Posted by jesse shayne on December 13, 2017 at 10:48 AM
Californians like top-two primary system on ballots
Some people may think Californians don’t know what they’re doing when they vote on ballot initiatives, but a new poll suggests that voters were anything but confused when they approved the top-two primary.
The Public Policy Institute of California released a statewide survey last week revealing that 60 percent of likely voters think it’s “mostly a good thing” that they have the option to vote for any candidate, regardless of party, in primary elections for legislative offices.
Proposition 14 was a 2010 ballot measure that ended “closed” party primaries, except in the presidential race. Under the previous system, only voters who were registered in a political party could vote for that party’s candidates. That tended to favor candidates supported by the party’s most activist members, as moderates in both parties were essentially locked out in low-turnout primaries.
Under the top-two system, all candidates appear on the same ballot, and the two who receive the highest number of votes advance to the general election, even if they are both in the same party.
That opened the door for more business-friendly Democrats to challenge more progressive ones, leading to a moderate caucus in Sacramento that has tempered some of the legislation promoted by the party’s most liberal members. In one example of this, a proposal to require a 50-percent reduction in petroleum use in motor vehicles by 2030 was cut from Senate Bill 350 in 2015 before the bill was passed.
Proposition 14 has also led to expensive battles in general election races in districts that are considered safe for one party or the other. Many party activists and donors consider races between two candidates of the same party to be a waste of resources, but the top-two primary has often delivered that outcome in districts where one party dominates.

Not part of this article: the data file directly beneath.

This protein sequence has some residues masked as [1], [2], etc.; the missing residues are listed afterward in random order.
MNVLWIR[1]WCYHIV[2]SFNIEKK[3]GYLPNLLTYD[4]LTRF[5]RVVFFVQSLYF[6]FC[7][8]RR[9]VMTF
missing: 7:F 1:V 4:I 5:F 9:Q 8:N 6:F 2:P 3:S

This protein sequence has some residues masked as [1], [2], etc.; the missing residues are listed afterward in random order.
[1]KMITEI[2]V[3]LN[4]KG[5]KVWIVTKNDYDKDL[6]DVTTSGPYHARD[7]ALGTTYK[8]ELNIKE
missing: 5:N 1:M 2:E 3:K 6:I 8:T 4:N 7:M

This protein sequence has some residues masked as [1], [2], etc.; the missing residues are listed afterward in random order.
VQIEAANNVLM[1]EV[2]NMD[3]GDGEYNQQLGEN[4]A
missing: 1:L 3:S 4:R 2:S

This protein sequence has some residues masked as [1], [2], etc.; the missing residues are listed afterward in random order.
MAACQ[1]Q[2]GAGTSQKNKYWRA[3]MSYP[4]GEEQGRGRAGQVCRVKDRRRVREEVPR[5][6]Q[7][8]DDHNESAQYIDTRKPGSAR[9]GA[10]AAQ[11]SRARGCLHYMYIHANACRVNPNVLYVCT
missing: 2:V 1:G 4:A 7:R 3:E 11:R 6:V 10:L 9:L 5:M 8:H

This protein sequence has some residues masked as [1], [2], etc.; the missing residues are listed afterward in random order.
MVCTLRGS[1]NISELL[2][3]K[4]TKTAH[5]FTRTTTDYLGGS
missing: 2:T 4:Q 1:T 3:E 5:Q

Although not all voters are happy with the new system — the PPIC poll found that 26 percent of likely voters think the top-two primary is “mostly a bad thing” — it is unmistakable that the majority of California voters like the idea of choosing among all candidates, from all parties, in primary elections.
It will shock no one that the Republican Party, which holds no statewide offices and less than a third of the seats in the state Legislature, is viewed unfavorably by 71 percent of likely voters. But a majority of likely voters, 53 percent, also have an unfavorable view of the Democratic Party.
In fact, PPIC found that 26 percent of Californians and 33 percent of likely voters have an unfavorable view of both parties. That’s reflected in current voter registration statistics, which show that more than 24 percent of California voters are now registered as having “no party preference,” up from less than 19 percent 10 years ago.
According to the poll, a majority of Californians (60 percent) think both parties “do such a poor job” that they’d like to see a more robust third party.
In the race for governor, the poll found that 31 percent of likely voters are not satisfied with their current choice of candidates, and of those voters, 72 percent say a third party is needed.
That shouldn’t come as a surprise to anyone after the 2016 campaign, when outsider candidates Bernie Sanders and Donald Trump filled arenas while party mainstays often struggled to fill a few rows of chairs.
The people have spoken.